In our series, the iOCT confirmed persistent shallow SMF present under PFO in at least two out of three of our patients. This finding is congruous with previous reports. Ehlers et al identified 100% of persistent subclinical SRF under PFO in retinal detachment patients by using iOCT.6 In the PIONEER study, iOCT imaging of 44 eyes undergoing retinal detachment surgery identified variable amounts of residual SRF following PFO placement.27 The etiology of variable but small amounts of SMF under PFO is unknown. The viscosity of SRF increases with the duration of retinal detachment.28 Although the duration of macular detachment can sometimes be ascertained with careful history taking, the duration of peripheral retinal detachment before macular involvement is often not known. The SRF of a longer-duration retinal detachment is more viscous and may be less well mobilized by PFO.

Clinic-based OCT has been shown to successfully image through gas in 80–90% of eyes after macular hole surgery,29, 30 however iOCT imaging through gas or air has not been reported. To our knowledge, our series is the first to report iOCT findings under air in retinal detachment patients. We found markedly increased SMF after AFx in all eyes compared with the SMF present under PFO, despite meticulous almost exaggerated attention to drying of all retinal breaks. iOCT confirmation of large but clinically occult SMF under air supports the previously published suggestion that SMF may contribute to postoperative metamorphopsia,14, 15, 16 retinal slippage,17 and macular folds.18, 19 It also provides a clinical rationale supporting the practice of strict face-down positioning for at least 24 h after repair of macula involving retinal detachment with PPV and PFO regardless of whether residual posterior SMF is clinically evident. We believe that face-down positioning may be more important in patients with longer-duration retinal detachment and more viscous SRF. Unfortunately, the true duration of retinal detachment is often difficult to clinically ascertain and more research is needed.

The iOCT imaging we acquired during these nine surgeries depicted clinically relevant microanatomy, which was often not easily visualized through the microscope and sometimes not at all. iOCT imaging in this small series of RD patients definitely impacted surgical decision making by informing our perception for the need for face-down positioning postoperatively, all patients were positioned face down, which would not have been the case without iOCT imaging. Furthermore, our pilot data suggest that in patients where postoperative face-down positioning might not be possible (owing to orthopedic, respiratory, or obesity-related limitations), iOCT imaging is of sufficient quality to inform the decision of whether to drain any identified residual SMF with a posterior drainage retinotomy and where to perform such a drain. This experience seemed analogous to our initial experiences with clinic-based OCT many years ago. We believe that the ergonomics and workflow of iOCT image acquisition will be further refined, iOCT image quality will improve, and the utility of iOCT will become better elucidated. Over time iOCT will evolve to become increasingly important and perhaps standard of care in the surgical management of a variety of vitreoretinal diseases. Several recent publications support this prediction including iOCT visualization of epiretinal membrane,5 retinal detachment6, 27, 31 macular hole,7, 32 and vitreomacular traction.8 Additional reports have demonstrated the usage of iOCT in anterior segment9, 10, 11 and glaucoma surgery.12 The PIONEER study concluded that iOCT may impact surgical decision making in both anterior and posterior segment cases.27 iOCT will likely become an integral part of any exam under anesthesia, performed on uncooperative adults or pediatric patients. Future advances in digital microscopy with 3DHD machine vision33 and expanded multispectral imaging34 may also present the opportunity for iOCT to be integrated into a real-time digital viewing system.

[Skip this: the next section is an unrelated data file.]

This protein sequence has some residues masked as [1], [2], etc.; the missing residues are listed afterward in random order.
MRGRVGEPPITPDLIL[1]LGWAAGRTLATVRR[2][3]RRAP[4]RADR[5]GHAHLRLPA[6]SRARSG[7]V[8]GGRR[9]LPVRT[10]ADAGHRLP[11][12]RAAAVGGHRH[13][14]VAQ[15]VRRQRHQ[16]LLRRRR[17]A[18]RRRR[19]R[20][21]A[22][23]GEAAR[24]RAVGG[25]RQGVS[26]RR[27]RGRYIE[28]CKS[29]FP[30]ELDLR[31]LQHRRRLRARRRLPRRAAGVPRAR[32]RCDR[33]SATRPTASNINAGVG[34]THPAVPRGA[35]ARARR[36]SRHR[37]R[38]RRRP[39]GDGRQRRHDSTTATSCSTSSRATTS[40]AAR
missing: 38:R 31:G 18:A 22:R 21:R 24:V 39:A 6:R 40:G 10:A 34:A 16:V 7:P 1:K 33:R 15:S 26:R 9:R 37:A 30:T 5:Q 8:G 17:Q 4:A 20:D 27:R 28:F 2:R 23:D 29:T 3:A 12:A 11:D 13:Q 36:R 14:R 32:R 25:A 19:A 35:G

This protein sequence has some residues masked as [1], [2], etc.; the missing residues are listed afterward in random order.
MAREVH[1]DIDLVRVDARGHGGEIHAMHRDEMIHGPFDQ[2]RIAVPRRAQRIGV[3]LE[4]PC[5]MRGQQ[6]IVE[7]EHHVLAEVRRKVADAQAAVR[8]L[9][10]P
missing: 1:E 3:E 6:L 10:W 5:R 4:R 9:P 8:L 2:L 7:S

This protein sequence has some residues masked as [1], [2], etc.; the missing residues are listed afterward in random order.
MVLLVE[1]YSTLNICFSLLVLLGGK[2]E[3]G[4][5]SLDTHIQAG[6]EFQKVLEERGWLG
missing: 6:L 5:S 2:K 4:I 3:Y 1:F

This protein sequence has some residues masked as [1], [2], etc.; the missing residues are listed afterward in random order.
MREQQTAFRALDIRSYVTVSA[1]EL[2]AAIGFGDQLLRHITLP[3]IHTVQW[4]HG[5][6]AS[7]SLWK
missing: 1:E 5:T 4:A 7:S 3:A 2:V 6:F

This study has significant limitations. Our sample size is very small and includes patients of only a single surgeon. Postoperative metamorphopsia was assessed in a subjective nonrobust fashion. Metamorphopsia complaints of a control group of patients without face-down positioning are not reported and etiologies of postoperative metamorphopsia in these patients other than residual SMF are not considered or discussed. Nonetheless, we believe that our data allow for some clinically relevant conclusions about the new and rapidly evolving field of iOCT.

Microscope-integrated intraoperative real-time OCT may be beneficial during surgical repair of macula involving retinal detachment in a way that can inform surgical decision making. The presence of occult and increased SMF after AFx in all eyes of our case series of macular involving rhegmatogenous retinal detachment repaired with PPV and PFO has informed our understanding of the importance of strict face-down positioning after surgery. We believe that this small case series represents an example of how iOCT imaging may inform surgical decision making and possibly improve surgical outcomes. More study is needed as this new promising technology continues to evolve.

Table 1

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Acknowledgements

This study was funded by the Research to Prevent Blindness, Inc.

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Correspondence to C D Riemann.

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Competing interests

CDR is a consultant to Haag Streit USA and Alcon USA. The remaining authors declare no conflict of interest.

Additional information

This study was performed at the Cincinnati Eye Institute and the Department of Ophthalmology, University of Cincinnati.

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Toygar, O., Riemann, C. Intraoperative optical coherence tomography in macula involving rhegmatogenous retinal detachment repair with pars plana vitrectomy and perfluoron. Eye 30, 23–30 (2016). https://doi.org/10.1038/eye.2015.230